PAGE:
• You could get a slightly better score if unicode characters were allowed to be lowercased: ñéÑ"qpxVUllvulllllvlu would have a score of 1 Try it online! – James Aug 19 '20 at 20:45
• @James Cool! If Unicode characters end up being allowed then you should definitely post your own answer. – Dingus Aug 20 '20 at 0:04

## 80186+ machine code (MS-DOS .COM format), 115-115=0

It was a bit tricky to do this, as I only had access to INC, DEC, PUSH, certain POP variations, POPA, IMUL, and certain conditional jumps. Fortunately, IMUL could do the heavy lifting for this challenge!

I encoded the actual code that does the printing in a series of values that get multiplied together. I compute those values (which get truncated to 16-bit values), store them on the stack which I moved to be just above the code, and then jump to the generated code to print the program's code in the opposite case.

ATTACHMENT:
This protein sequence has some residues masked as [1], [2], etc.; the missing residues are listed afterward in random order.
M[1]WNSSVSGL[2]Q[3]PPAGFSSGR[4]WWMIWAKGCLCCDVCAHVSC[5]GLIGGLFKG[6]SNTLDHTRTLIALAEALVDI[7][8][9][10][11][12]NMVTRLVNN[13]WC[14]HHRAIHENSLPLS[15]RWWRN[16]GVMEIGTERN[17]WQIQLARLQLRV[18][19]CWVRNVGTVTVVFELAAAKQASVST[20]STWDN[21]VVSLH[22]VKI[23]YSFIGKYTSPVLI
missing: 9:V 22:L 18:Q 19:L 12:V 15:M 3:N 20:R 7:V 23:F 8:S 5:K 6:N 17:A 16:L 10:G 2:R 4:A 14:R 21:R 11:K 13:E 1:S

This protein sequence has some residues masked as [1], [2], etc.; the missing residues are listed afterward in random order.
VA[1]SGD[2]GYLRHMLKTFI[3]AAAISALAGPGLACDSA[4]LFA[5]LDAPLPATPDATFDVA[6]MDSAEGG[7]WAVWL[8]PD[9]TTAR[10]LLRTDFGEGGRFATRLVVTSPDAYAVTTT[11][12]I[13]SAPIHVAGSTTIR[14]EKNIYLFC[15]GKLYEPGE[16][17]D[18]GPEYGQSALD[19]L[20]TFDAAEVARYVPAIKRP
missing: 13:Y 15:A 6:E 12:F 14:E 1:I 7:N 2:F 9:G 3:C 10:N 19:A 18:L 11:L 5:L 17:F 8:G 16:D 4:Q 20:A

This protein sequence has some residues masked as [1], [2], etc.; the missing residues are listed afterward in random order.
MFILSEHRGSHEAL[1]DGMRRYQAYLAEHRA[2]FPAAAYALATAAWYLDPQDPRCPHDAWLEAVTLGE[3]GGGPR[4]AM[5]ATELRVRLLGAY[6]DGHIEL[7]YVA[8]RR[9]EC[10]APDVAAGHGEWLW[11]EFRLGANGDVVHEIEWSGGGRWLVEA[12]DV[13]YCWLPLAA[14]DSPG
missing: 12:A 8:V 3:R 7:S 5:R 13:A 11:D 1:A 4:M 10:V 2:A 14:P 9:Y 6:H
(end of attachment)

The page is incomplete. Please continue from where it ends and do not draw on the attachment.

Machine code:

hrXhCNhGUhnPhPwhYkhvLhKwaaaaaaaaaaaaaaaaaaaaaaaaaaaaaaPQRjZTUVjfaiQVGARiQSCARiQPQARiQMJARiQJZARiQGuARiQDkARiQAWARpI


Assembler source:

IDEAL
P186

MODEL   TINY
CODESEG
ORG 100H

MAIN:
; Encoded code:
;   MOV SI,100H
;   MOV CX,73H
; PRINT:
;   LODSB
;   XOR AL,20H
;   INT 29H
;   NOP
;   LOOP PRINT
;   INT 20H
; Offset Bytes Multiplier
PUSH 5872H ; +41    BE 00 4157H
PUSH 4E43H ; +44    01 B9 416BH
PUSH 5547H ; +47    73 00 4175H
PUSH 506EH ; +4A    AC 34 415AH
PUSH 7750H ; +4D    20 CD 414AH
PUSH 6B59H ; +50    29 90 4151H
PUSH 4C76H ; +53    E2 F8 4143H
PUSH 774BH ; +56    CD 20 4147H

REPT 30
POPA ; Adjust stack to point to end of generated code
ENDM

PUSH AX
PUSH CX
PUSH DX
PUSH 5AH
PUSH SP
PUSH BP
PUSH SI
PUSH 66H
POPA ; Use POPA as POP DX and POP DI are not in [A-Za-z]
IMUL DX,[BX+DI+56H],4147H
PUSH DX
IMUL DX,[BX+DI+53H],4143H
PUSH DX
IMUL DX,[BX+DI+50H],4151H
PUSH DX
IMUL DX,[BX+DI+4DH],414AH
PUSH DX
IMUL DX,[BX+DI+4AH],415AH
PUSH DX
IMUL DX,[BX+DI+47H],4175H
PUSH DX
IMUL DX,[BX+DI+44H],416BH
PUSH DX
IMUL DX,[BX+DI+41H],4157H
PUSH DX